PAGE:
Neumeyer sees US$130 silver in the cards in part because he believes the current market compares to the year 2000, when investors were sailing high on the dot-com bubble and the mining sector was down. The First Majestic Silver CEO thinks it’s only a matter of time before the market corrects, like it did in 2001 and 2002, and mining sees a big rebound in pricing. It was during this time that Neumeyer himself invested heavily in mining stocks and came out on top.
“I’ve been calling for triple digit silver for a few years now and I’m more enthused now,” said Neumeyer at an event in January of this year. “But I’m cautiously enthused because, you know, I thought it would have happened sooner than it currently is happening.”
The silver CEO’s enthusiasm is based on the fact that governments in the western world continue to print money and take on massive debt loads. “I think the central banks around the world have put themselves into a corner. I think interest rates are either going to stay stable or go lower, and the governments are just going to keep printing money and deficit spending.” This scenario is “very supportive for gold, and of course that will drag silver along,” he said.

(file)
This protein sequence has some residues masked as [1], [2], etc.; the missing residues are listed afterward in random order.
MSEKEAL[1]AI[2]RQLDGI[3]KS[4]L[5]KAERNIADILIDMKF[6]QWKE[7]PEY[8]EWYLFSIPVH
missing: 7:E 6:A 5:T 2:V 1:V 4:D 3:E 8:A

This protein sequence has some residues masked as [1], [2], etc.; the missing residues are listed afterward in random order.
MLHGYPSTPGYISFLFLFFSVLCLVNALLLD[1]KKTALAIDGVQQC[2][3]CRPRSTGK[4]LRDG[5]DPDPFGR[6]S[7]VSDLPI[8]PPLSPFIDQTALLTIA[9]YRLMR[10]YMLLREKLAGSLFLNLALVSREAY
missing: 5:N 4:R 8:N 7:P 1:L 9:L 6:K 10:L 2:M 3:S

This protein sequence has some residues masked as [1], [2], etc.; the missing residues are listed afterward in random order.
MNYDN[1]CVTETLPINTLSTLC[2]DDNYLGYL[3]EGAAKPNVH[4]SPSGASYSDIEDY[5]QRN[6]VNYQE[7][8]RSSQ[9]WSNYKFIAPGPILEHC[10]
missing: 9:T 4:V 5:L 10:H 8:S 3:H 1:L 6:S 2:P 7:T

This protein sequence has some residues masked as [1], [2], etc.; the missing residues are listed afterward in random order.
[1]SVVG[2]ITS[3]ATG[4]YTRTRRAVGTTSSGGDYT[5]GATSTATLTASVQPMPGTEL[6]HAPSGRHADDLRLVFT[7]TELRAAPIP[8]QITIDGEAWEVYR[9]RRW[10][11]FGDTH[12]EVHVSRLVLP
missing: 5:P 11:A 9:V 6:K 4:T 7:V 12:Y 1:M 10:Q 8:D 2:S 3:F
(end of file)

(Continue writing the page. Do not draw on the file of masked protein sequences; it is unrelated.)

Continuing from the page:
Neumeyer emphasized that he trusts in silver’s supply and demand fundamentals to move the markets. “The headlines stuff that we read every day, whether it’s Trump or China … those will move markets for sure, but it doesn’t move supply and demand.” He pointed out that today’s booming solar panel and electric car markets are two huge drivers of silver consumption, “so the supply/demand fundamentals for the metal today are even more dramatic” than in years past.